Enquiry about object: 6611
Portuguese-Thai Lacquered Box with Braganza Cross Mother-of-Pearl & Glass Inlay
Thailand, probably Ayutthaya, & Portugal 17th-18th century
length: 26.6cm, depth: 14.8cm, height: 13.2cm, weight: 936g
Portuguese art market
– scroll down to see further images –
This splendid, rare, rectangular box is of Thai manufacture but is in European chest form, and was almost certainly made in the old Thai capital Ayutthaya for the Portuguese market in the 17th or 18th century.
It is of lacquered wood, with fine mother-of-pearl and mirrored glass inlay. The lid is hinged and the mounts are of silver. The mounts are unmarked but of 17th-18th century Portuguese workmanship.
Other than the chest-like form with its domed lid, which has few close precedents in traditional Thai form insofar as Thai lacquer is concerned, European influence is evident in the lid or cover which is decorated on both sides with a diagonal cross or saltire. The form of this cross is known as Saint Andrew’s Cross or the crux decussata, and when the arms of the cross are infilled with smaller crosses (as has been done here with cut mother-of-pearl), it forms the central part of the coat of arms for the House of Braganza, a dynasty of kings, princes and dukes of Portuguese origin which reigned in Portugal and Brazil. In total, the The House of Braganza produced fifteen Portuguese monarchs and all four kings of Brazil.
The rest of the box is decorated in glass mosaic with what is known in Thailand as the ‘turtle shell’ pattern. This pattern is particularly early when it comes to inlaid Thai lacquerwork, and often is found in monasteries and the various Palaces of the Thai royal household (Byachrananda, 2001). The interior is decorated with red lacquer.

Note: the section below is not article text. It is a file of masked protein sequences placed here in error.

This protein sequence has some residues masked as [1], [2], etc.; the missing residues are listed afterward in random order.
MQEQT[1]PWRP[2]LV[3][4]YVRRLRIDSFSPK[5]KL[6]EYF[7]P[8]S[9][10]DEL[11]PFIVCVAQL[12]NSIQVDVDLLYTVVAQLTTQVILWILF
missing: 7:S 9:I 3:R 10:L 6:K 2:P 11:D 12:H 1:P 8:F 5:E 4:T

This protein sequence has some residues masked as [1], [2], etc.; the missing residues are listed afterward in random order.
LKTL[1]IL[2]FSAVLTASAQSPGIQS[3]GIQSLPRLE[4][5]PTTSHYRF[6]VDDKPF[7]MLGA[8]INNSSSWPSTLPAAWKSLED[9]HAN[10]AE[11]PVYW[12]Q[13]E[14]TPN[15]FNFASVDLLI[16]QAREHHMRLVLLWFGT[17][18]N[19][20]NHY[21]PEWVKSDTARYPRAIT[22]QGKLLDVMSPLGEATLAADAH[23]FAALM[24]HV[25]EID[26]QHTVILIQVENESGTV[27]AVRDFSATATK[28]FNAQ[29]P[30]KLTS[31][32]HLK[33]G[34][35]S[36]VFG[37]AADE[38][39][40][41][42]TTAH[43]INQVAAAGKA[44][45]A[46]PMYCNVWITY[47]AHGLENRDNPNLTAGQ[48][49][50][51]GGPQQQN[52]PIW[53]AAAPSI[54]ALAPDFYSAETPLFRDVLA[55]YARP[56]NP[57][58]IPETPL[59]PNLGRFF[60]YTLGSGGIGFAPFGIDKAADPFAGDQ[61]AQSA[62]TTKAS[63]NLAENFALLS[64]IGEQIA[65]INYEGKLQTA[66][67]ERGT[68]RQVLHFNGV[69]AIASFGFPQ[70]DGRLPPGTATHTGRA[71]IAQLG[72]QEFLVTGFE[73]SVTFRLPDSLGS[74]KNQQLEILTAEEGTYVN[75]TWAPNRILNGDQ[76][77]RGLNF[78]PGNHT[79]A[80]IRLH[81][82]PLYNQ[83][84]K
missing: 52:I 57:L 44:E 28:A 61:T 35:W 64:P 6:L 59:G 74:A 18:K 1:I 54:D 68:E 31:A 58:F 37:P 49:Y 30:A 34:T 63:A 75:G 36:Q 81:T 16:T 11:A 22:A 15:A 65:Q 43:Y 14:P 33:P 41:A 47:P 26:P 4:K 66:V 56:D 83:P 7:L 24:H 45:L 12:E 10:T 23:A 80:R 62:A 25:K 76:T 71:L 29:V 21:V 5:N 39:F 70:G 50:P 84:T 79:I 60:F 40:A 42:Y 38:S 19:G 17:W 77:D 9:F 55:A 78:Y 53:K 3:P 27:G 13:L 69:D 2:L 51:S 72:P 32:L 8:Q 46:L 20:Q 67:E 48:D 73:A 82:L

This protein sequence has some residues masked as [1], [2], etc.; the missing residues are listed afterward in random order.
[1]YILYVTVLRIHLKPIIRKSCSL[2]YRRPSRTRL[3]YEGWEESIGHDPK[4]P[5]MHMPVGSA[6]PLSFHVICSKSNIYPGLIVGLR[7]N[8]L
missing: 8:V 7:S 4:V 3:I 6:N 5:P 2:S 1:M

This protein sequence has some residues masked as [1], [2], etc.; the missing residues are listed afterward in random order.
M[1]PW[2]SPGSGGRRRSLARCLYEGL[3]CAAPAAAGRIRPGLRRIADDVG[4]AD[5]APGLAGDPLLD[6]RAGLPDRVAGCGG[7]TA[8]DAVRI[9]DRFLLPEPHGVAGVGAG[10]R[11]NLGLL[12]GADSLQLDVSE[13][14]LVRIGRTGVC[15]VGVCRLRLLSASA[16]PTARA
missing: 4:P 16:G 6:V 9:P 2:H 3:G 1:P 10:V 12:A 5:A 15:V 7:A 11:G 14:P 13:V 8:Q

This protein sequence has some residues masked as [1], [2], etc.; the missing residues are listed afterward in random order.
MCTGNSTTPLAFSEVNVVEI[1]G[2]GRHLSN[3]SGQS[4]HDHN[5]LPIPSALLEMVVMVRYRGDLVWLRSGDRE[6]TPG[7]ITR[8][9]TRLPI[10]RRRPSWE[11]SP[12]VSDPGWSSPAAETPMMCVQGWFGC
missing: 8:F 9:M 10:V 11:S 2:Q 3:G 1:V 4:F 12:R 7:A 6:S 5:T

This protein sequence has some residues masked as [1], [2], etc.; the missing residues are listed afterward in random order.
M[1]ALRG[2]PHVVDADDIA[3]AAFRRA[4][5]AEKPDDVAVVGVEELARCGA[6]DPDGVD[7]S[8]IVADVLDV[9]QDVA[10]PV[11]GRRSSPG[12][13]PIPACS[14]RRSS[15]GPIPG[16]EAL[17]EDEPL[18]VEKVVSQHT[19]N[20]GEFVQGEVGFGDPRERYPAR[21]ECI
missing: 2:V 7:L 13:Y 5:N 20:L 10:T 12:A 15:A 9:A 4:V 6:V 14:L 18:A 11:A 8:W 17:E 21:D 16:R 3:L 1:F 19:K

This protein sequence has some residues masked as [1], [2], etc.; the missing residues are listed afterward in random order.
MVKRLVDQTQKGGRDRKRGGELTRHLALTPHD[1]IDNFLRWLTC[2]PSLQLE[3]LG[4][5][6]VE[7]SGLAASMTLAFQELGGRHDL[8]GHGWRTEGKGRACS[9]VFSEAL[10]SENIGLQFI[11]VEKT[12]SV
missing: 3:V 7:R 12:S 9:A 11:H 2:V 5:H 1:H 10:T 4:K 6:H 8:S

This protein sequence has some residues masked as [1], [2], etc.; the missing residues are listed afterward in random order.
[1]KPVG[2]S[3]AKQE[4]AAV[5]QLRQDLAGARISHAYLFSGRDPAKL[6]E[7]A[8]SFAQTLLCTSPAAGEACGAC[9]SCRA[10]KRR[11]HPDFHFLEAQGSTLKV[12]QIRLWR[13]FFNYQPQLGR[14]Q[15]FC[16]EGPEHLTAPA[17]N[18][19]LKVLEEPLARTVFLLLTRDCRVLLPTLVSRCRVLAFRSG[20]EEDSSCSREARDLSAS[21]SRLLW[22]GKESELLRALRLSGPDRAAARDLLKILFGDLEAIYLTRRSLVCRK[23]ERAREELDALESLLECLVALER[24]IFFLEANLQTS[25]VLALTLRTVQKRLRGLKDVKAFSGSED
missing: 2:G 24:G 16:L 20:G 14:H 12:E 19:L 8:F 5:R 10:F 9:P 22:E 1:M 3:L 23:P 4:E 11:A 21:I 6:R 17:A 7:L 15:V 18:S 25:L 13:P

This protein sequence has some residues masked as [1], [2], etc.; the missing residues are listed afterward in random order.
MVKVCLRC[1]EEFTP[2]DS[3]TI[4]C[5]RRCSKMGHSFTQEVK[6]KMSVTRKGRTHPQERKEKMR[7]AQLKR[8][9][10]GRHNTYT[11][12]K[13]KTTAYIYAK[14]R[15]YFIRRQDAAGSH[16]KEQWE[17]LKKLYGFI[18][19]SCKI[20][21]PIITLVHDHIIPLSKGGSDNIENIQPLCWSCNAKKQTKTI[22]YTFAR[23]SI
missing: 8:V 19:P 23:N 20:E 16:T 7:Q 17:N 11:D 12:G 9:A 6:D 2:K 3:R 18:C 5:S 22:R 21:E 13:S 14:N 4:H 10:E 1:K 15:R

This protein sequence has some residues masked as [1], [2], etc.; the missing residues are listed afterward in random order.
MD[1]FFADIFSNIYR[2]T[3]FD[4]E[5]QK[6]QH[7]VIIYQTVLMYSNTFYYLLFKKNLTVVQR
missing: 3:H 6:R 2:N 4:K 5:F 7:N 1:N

The Portuguese were the first Europeans to establish a presence in Siam. Portugal signed a treaty of friendship and commerce with Siam in 1518 and by the mid-16th century there were believed to be around 300 Portuguese traders, soldiers and others living just outside Ayutthaya’s precincts, where foreigners were required to live. The area where the Portuguese lived evolved into a designated Portuguese area with several thousands houses, and three churches (Garnier, 2004, p. 73). Several Portuguese loan words entered the Thai language from this time and continue to this day.
Portuguese influence in Thailand/Siam declined over time. This as exacerbated with the Burmese sacking of Aytthaya in 1767, which saw the Thai or Siamese capital relocate from Ayutthaya to what is now Bangkok. This saw the Portuguese community in Siam largely disappear.
The box has losses to the inlay consistent with its age. It is however in a robust, stable state.
See our blog on Thai representations of Europeans in temple murals.
Byachrananda, J., Thai Mother-of-Pearl Inlay, River Books, 2001.
Dias, P., Thailand and Portugal – 500 Years of a Common Past: The Art Legacy – The Tavaro Sequeira Pinto Collection, Grafica de Coimbra, 2011.
Garnier, D., Ayutthaya: Venice of the East, River Books, 2004.
Smithies, M., & L. Bressan, Siam and the Vatican: in the Seventeenth Century, River Books, 2001.
Warren, W., The Prasart Museum: Treasures of Thailand, Ibis Books, 1990.